Founded in 2015, the Los Angeles–based press We Heard You Like Books started when author Jarett Kobek was looking for a home for his novel I Hate the Internet. He had a hard time selling the book, but was confident the title would eventually get a “response that was disproportionate to the circumstances of its publication being with a smaller indie press.” So with the backing of two friends, John Mast and Brandon Creighton (who serve as copublishers), Kobek formed We Heard You Like Books, and the trio released the novel as its first title in February 2016.
Their bet was a good one. Media coverage came in almost immediately, led by a review in the New York Times. Kobek wasn’t necessarily surprised by the amount of attention I Hate the Internet received, but by “how quickly it happened.” He explained: “I think you could have had that title on a book where the pages were blank, and people would still have responded, but I didn’t think it would take three weeks. I figured that at the end of six or seven months, we would end up somewhere equivalent to where it is now. It’s really surprising to go from the publicist trying to get people to review it on blogs to Dwight Garner of the New York Times reviewing it above the fold on the arts section. That was what was shocking.” The press attention translated to a jump in sales, and I Hate the Internet now has 7,500 copies in print following a 4,000-copy second printing.
We Heard You Like Books is focused on titles that might otherwise slip through the cracks, and though it features lots of debut authors, it also revives great works that have fallen by the wayside. Examples from 2016’s lineup include Kanley Stubrick by Mike Kleine; a reissue of Iain Sinclair’s Kodak Mantra Diaries and Other Smoke Signals, first published in 1970; and True Homosexual Experiences by William E. Jones. Kobek said he was stunned when PW reviewed True Homosexual Experiences, noting: “That’s an extreme book. It’s an amazing thing to see [it reviewed in PW].”
Despite not having a publishing background, Kobek had spent enough time around people with small presses that when he published his own books, he was familiar with the process. “I know every dirty aspect of this business, and that’s a very useful thing,” he said. Kobek feels it’s great for writers to have their own press, because of the ability to exercise control over the work: “By having your own press, you learn very quickly how incredibly stacked publishing is against writers. You learn it in a way that you don’t learn it if you’re freelancing an article or selling a book.”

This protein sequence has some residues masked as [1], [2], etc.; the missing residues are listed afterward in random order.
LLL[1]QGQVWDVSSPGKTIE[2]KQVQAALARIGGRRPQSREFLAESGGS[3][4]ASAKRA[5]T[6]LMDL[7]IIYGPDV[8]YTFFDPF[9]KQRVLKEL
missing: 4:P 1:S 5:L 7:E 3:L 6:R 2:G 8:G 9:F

Kobek noted that many iconic works have been published by authors. “The most obvious example is Ferlinghetti,” Kobek said, referring to the creation of City Lights Publishers by activist/poet Lawrence Ferlinghetti. “That’s the gold standard. But then there’s Chris Kraus, one third of Semiotext(e).” Semiotext(e) published Kobek’s novella Atta. “Then there’s Dave Eggers and McSweeney’s. Regardless of anything else, that turned out to be the smartest move he could have made at that moment.” Kobek added that being on the West Coast also means you can publish works by authors who are “often overlooked and ignored by the people who control most of mainstream publishing.” He cited Walt Whitman’s Leaves of Grass as an example of what controlling the publication of one’s own work can do. “The best book in American history was a self-published book. There’s a really valid model in this in terms of establishing your own work and supporting your own work.”
We Heard You Like Books is distributed by SCB and has a target of releasing two to four books per year, although the press will publish five titles in 2016, which Kobek said is probably “one or two too many.” He noted that he provides the editorial direction for We Heard You Like Books, with Mast and Creighton “giving me money, and some input.” Kobek added: “But money is actually going to start coming in because sales of I Hate the Internet have been ridiculous. That’s nice, because there may be a point when I have to stop going to them for more money. We’ve gotten better at driving down costs.”
Kobek’s hope for the press is longevity. But he said its larger mission is to “make the world safer for its freaks,” adding, “One of the ways you do that is by publishing voices and giving them a presentation that they might not otherwise get.”